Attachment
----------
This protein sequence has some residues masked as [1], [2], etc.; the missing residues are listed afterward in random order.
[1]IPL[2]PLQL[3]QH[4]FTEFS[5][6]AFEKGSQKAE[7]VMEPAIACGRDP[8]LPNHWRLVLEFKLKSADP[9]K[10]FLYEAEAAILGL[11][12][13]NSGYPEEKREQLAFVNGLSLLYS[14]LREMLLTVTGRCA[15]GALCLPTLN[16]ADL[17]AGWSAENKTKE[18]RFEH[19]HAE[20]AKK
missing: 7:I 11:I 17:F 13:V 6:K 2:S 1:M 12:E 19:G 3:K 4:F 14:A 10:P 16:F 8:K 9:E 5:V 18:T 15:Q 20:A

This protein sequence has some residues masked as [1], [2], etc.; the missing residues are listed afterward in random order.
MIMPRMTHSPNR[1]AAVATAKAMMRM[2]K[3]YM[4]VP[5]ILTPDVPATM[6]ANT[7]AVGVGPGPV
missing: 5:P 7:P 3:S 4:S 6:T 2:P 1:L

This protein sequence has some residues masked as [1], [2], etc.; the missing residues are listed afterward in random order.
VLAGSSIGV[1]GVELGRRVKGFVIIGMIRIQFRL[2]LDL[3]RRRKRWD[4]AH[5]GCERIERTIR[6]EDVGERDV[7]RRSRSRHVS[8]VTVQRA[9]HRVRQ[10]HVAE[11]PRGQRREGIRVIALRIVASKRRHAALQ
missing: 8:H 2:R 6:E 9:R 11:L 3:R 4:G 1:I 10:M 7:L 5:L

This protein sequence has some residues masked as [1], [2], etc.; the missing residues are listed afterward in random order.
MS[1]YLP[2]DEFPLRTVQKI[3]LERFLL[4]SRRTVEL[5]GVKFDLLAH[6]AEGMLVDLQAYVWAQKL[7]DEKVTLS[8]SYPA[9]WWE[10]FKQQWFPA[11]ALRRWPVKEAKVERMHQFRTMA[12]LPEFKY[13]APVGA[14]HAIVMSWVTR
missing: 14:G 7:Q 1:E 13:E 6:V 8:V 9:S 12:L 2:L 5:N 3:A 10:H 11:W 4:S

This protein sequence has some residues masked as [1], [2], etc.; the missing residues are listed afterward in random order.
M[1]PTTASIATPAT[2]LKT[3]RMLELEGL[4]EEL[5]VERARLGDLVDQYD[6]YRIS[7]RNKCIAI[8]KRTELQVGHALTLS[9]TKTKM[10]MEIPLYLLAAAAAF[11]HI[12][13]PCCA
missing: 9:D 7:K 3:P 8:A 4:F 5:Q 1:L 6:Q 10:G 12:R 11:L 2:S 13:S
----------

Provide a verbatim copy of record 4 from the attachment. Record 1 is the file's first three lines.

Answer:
This protein sequence has some residues masked as [1], [2], etc.; the missing residues are listed afterward in random order.
MS[1]YLP[2]DEFPLRTVQKI[3]LERFLL[4]SRRTVEL[5]GVKFDLLAH[6]AEGMLVDLQAYVWAQKL[7]DEKVTLS[8]SYPA[9]WWE[10]FKQQWFPA[11]ALRRWPVKEAKVERMHQFRTMA[12]LPEFKY[13]APVGA[14]HAIVMSWVTR
missing: 14:G 7:Q 1:E 13:E 6:V 8:V 9:S 12:L 2:L 5:N 3:A 10:H 11:W 4:S